As more reinforcements arrived, the combat advantage shifted toward the US and ROK Forces. North Korean forces had suffered terribly and their supply lines were under constant aerial bombardment.
Almost all of their T-34 tanks, which spearheaded the invasion, had been destroyed. Lt. Gen. Walker ordered local counterattacks while planning for a large scale breakout in conjunction with MacArthur's Incheon landing in September.

The ROK Army 1st and 8th Divisions fought alongside the US Army 1st Calvary Division in defense of the Dabudong line.

The allied troops were pushed back and forth dozens of times in a bloody battle, and finally slowed down the advancing North Koreans. The North Korean Army attempted their final attack to break through the defense line at the Nakdong River in early September.

By mid-September, the allied US and ROK Forces annihilated the main force of the enemy with overwhelming firepower and daring counterattacks. As a result of this bloody battle, the enemy lost 13 tanks and 17,500 men, and the ROK-US allied forces suffered 10,000 casualties.

The victory of the Battle of Dabudong enabled the allied forces to hold the Daegu-Dabudong line, giving them a base for a future counterattack against the enemy.

On the Battle of Dabudong, The Korea Herald arranged and published a conversation between Gen. Paik Sun-yup (ret.) and Prof. Park Myung-lim of Yonsei University on the occasion of the 60th anniversary of the Korean War. At the time of the Battle of Dabudong, Paek a brigadier general and commanded the First ROK Infantry Division. Excerpts follow:
Prof. Park: Kim Il-sung was seeking to occupy Busan in a short period of time, but with the participation of the U.S. forces, the war got protracted. Kim Il-sung went down to the frontline in the South to encourage his troops as many as three times. It was the desperate resistance along the Nakdong River perimeter, particularly the Battle in Dabudong (north of Daegu), which led to Kim Il-sung’s failure to communize the Korean Peninsula.

South Korea defended the perimeter with only one division consisting of 7,500 troops against three North Korean divisions comprised of 21,800 soldiers in the battle that lasted for 55 days.

Gen. Paik: We were in a very desperate situation. Had the battle in Dabudong been unsuccessful, the last defense line would have fallen. So, in an unusual move, the U.S. 25th Division sent the 27th and 23rd regiments to us along with the 10th regiment of the 8th Division. The U.S. forces offered tanks and cannons in the rear and we engaged in a serious fight each day along the frontline, shedding blood and sweat on the ground.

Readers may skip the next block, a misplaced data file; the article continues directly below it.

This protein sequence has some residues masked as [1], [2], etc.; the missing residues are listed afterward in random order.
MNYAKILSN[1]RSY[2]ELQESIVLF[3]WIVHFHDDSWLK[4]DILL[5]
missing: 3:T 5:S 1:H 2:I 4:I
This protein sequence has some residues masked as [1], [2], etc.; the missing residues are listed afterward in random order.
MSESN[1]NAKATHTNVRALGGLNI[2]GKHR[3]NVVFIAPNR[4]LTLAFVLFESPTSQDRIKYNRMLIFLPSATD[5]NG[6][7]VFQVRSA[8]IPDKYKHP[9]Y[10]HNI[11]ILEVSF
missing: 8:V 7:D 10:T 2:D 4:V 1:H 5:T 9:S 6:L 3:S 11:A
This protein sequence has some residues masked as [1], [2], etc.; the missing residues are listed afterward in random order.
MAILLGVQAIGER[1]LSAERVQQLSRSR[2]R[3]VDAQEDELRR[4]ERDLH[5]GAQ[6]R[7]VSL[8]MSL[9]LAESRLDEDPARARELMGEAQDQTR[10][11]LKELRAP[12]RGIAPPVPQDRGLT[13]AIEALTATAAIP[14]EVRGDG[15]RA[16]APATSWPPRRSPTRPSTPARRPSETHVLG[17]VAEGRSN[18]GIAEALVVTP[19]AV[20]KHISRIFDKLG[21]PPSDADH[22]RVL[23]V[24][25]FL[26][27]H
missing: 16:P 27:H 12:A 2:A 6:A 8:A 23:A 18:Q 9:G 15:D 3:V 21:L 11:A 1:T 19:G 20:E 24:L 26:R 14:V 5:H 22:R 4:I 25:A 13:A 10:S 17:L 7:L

The first battalion of the 11th regiment, which protected the U.S. 27th regiment on the left side of the ridge, all of a sudden withdrew after they had not eaten anything for two days. After that, I was notified by the U.S. military that it would also retreat.

At the time, though I was suffering from Malaria, I went to my soldiers in a jeep and shouted out, “If we retreat from here, the only place we can go is the waters off Busan. I will stand at the vanguard and charge, and shoot me if I retreat.” After the then Col. John Hersey Michaelis (later promoted to a 4-star general) watched me saying that, he was impressed and apologized. It was the first time for the commanding general of an infantry division to move at the vanguard of his troops.

The Battle of Dabudong near Daegu is considered the fiercest one throughout the three-year Korean War and compared to the Battle of Verdun. In the Battle of Dabudong, the ROK Armed Forces and the United Nations Forces successfully stopped any further advances of the enemy forces and thus turned the tide of the Korean War in favor of the ROK and the United Nations Forces.

Earlier on Aug. 3, 1950, the United Nations Forces had formed a Nakdong River Defense Line linking Masan, Waegwan and Yeongdeok to protect Daegu and Busan which the ROK Government had designated as the temporary capital city of Korea.

In order to break through this defense line of the UN Forces, the enemy put in five infantry divisions.

In a nine-day battle, the ROK and UN Forces killed 6,867 enemy soldiers and destroyed many artillery guns and 10 tanks of the enemy.
If the ROK and the UN Forces had failed in defending the Nakdong River Defense Line at the Battle of Battle, the enemy could have infiltrated the Daegu-Busan area and eventually captured Busan, the provisional capital of the ROK at the time, and the free and democratic Republic of Korea would have disappeared from the World Atlas like South Vietnam, Nationalist Chin and East Germany.